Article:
Understatement: What about the craft of marketing


Understatement: What about the craft of marketing

The National Crafts Museum at Delhi’s Pragati Maidan has been an interesting and important institute at least since the Eighties. Whether you are passionate about local art and textiles or not, this space offers authenticity in its representation of the Indian way of life that is calm and reassuring. Far from the madding crowd of malls, the Crafts Museum has, for many decades, been a haunt only for those who light an occasional candle at the feet of indigenous craft. Also for curious foreign tourists.

But even today you will find a number of Delhiites who have never set foot here. There are also those both in Delhi and outside who visit the capital frequently for work or pleasure who are simply unaware about its existence. Run by the Ministry of Textiles (MoT), government of India, and set up over the Fifties and Sixties with work continuing into the Eighties, the museum has a village complex, finely maintained and well-appointed art galleries and open spaces designed by architect Charles Correa that link ancient concepts of Indian living with modern design.

Why doesn’t it get footfalls then? It’s an old lament but one with a new ringtone because under Ruchira Ghose, the chairperson, the Crafts Museum has in the last three years or so, been trying to stand up and walk with more strength in its arthritic knees. This year you can actually see some visible difference. From the 1st of October, Ghose and her team initiated a Year of Indian Textiles that will carry on till the October of 2014. Within this, craftsmen, weavers and artisans from various Indian regions will continue to show and sell their wares here in rotation. To add to the permanent exhibition blocks, new white tents have been put up in the village complex as stalls. Instead of camping at the museum despite poor facilities of lodging and boarding, visiting artisans have now been assigned dormitories inside the museum complex.

I sauntered in recently to look inside Lota, the museum store that was refurbished earlier this year and eat at Café Lota, the new Indian restaurant. The café has regional Indian cuisine and promises to develop its menu to include local produce from different states and authentic recipes that tell us about the diverse kitchens of this country. It is a nice restaurant with reasonably good food. The museum shop which is run by the Handicrafts and Handloom Exports Corporation of India Ltd though has a long way to go in terms of depth and variety. It may have been jazzed up but it still resonates with a tiresome and repetitive selection instead of the best of best in Indian luxury. Brass and ivory artifacts, Kashmiri stoles, scarves and Phulkari pieces, wooden and indigenous jewellery, embroidered Kutchi blouses and ebony wood combs amongst other stuff may make it quaint but this is no powerhouse of retail objects sourced from the heat and dust of India’s artisanal clusters. When will it be the clichéd “high time” that these products are mounted, packaged and labeled as luxury objects deserve to be? I also found the store staff generally disinterested and amenable largely to foreign visitors, a smart strategy given sales potential but not an equable one.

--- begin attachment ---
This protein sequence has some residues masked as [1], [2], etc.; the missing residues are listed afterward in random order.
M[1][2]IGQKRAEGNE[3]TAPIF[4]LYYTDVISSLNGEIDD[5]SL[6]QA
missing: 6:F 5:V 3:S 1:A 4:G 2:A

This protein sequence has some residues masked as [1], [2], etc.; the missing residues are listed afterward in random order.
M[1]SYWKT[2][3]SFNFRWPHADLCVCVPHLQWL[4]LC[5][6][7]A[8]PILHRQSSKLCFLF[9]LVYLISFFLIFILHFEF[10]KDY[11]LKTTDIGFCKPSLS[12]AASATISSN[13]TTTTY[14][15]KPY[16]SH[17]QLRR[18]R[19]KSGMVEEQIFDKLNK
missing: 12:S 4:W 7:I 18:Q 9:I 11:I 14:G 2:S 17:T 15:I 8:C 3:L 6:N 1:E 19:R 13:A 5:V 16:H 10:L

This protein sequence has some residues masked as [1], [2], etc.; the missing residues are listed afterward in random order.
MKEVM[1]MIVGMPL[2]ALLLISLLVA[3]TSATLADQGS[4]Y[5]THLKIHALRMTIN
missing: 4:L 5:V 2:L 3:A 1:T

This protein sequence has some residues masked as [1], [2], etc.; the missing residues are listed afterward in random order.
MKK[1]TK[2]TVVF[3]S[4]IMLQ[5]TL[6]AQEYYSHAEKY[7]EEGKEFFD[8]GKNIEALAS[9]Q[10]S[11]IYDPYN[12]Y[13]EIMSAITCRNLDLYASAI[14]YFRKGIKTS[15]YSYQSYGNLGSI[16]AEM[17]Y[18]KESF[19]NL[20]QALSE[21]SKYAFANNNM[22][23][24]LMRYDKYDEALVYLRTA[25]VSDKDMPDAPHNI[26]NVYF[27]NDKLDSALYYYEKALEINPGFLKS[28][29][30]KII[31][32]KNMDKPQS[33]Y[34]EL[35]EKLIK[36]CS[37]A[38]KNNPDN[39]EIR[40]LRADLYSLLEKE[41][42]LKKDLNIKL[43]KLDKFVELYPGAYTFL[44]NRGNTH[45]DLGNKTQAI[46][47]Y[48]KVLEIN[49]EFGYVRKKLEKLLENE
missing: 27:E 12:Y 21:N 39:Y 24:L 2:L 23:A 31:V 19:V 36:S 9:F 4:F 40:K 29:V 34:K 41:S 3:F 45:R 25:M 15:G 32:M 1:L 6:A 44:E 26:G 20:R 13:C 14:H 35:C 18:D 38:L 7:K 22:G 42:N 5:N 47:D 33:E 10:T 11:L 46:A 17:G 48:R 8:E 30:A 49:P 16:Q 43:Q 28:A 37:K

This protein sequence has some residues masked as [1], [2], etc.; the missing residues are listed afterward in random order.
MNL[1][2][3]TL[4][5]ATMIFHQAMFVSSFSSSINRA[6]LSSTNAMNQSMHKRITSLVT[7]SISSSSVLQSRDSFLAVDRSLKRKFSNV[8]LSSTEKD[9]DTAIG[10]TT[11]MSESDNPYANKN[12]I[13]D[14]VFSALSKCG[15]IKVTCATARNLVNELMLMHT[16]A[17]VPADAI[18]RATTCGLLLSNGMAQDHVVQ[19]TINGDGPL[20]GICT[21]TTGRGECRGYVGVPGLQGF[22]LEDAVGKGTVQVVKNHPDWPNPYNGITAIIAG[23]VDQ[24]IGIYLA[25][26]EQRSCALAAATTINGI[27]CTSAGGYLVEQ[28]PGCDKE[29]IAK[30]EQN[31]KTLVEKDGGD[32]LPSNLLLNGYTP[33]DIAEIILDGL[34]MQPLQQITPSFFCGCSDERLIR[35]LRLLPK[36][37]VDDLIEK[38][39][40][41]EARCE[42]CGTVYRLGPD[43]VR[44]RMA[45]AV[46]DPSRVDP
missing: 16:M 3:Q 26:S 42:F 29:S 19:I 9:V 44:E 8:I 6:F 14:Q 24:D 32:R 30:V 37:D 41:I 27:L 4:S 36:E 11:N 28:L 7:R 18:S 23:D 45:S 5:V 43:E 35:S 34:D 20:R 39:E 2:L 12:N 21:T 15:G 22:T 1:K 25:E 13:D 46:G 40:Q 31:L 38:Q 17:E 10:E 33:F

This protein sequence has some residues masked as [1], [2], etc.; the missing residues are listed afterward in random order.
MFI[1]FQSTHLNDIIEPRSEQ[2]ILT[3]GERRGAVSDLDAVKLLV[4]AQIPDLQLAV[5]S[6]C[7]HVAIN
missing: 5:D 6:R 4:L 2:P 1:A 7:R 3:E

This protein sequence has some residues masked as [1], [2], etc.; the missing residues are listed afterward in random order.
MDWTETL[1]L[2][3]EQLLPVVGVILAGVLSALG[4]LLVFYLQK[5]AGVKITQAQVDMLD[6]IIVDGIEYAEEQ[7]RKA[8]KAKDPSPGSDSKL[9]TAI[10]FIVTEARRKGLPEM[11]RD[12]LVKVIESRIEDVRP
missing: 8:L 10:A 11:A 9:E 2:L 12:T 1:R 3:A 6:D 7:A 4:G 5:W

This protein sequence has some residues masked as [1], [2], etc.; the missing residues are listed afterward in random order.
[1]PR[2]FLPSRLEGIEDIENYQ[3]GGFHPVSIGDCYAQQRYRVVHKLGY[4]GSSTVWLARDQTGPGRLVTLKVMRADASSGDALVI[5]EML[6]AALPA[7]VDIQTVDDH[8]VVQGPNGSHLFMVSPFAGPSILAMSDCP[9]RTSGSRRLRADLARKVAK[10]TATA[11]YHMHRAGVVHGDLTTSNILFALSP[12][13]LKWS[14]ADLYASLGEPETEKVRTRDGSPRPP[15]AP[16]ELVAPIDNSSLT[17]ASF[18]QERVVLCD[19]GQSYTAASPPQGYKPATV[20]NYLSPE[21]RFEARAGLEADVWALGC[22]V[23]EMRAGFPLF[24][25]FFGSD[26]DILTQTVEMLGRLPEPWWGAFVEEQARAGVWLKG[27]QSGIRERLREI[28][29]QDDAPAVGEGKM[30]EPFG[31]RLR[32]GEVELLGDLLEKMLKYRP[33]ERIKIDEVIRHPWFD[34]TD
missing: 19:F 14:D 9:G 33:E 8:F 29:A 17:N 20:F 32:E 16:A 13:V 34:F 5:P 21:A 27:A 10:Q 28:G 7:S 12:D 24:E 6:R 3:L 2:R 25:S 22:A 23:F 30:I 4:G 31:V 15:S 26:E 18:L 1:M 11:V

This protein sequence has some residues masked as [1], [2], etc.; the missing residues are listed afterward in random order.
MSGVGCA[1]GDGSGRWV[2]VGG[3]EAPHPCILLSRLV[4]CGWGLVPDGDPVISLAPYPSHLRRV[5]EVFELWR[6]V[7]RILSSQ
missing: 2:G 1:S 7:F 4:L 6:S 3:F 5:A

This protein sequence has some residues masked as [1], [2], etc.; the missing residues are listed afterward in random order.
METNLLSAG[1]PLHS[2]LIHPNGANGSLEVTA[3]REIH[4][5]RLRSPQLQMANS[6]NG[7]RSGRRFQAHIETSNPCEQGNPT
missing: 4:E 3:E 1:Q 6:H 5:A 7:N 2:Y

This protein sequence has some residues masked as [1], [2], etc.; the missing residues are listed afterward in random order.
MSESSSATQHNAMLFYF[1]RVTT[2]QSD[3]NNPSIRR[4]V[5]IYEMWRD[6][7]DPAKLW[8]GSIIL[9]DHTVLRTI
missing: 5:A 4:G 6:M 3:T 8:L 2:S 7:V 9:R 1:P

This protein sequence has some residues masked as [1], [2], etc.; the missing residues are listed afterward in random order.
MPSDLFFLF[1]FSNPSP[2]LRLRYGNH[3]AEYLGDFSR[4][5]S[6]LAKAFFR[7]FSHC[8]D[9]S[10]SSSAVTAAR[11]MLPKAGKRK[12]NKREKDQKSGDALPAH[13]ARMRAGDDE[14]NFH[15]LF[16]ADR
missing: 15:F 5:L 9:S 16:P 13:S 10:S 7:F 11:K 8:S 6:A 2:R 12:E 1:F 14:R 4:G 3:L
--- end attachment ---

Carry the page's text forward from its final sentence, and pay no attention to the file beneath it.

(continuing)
Outside in the village complex, the artisans’ stalls looked desolate waiting endlessly for buyers. A pity because there was a stall with some rare khadi saris with tribal Lambadi mirror-work on them, something unusual even in the diverse fare we now get to buy at crafts bazaars in cities now. A majority of the white tents were closed. Besides three or four foreigners, the other people hanging around that area that day was a group of young girls dressed in branded fashion from head to toe, carrying their bags like badges of honour. They bought nothing.

When I met Ms. Ghose, a very impressive lady with silver hair, a red bindi and dressed in a lovely textile sari, she agreed without a moment’s ado that while Café Lota was attracting people, it was important for people to walk deeper into the museum complex towards the galleries and where the craftsmen showed their wares.

What the Crafts museum needs is not a Facebook page which Ms Ghose said they had started but an avalanche of attractive commercials and promos in print and TV; a big and bold marketing push that could pull the crowds. Weekend discounts and shopping points. Café Lota’s menu specials plastered everywhere. Another well-curated branch of the museum store could be opened in shopping areas and malls in different cities. The official website certainly needs an update: it was last updated on 7th March 2013.

It doesn’t take a crafts expert or a professional lamenter like me to see what a wasted opportunity the Crafts Museum is in its current state. As Delhi goes to polls and a lot about the heart, soul and form of the city becomes a debate, it is fair to ask why can’t the Ministry of Textiles loosen its purse strings, inhale deeply and then blow its trumpet loudly?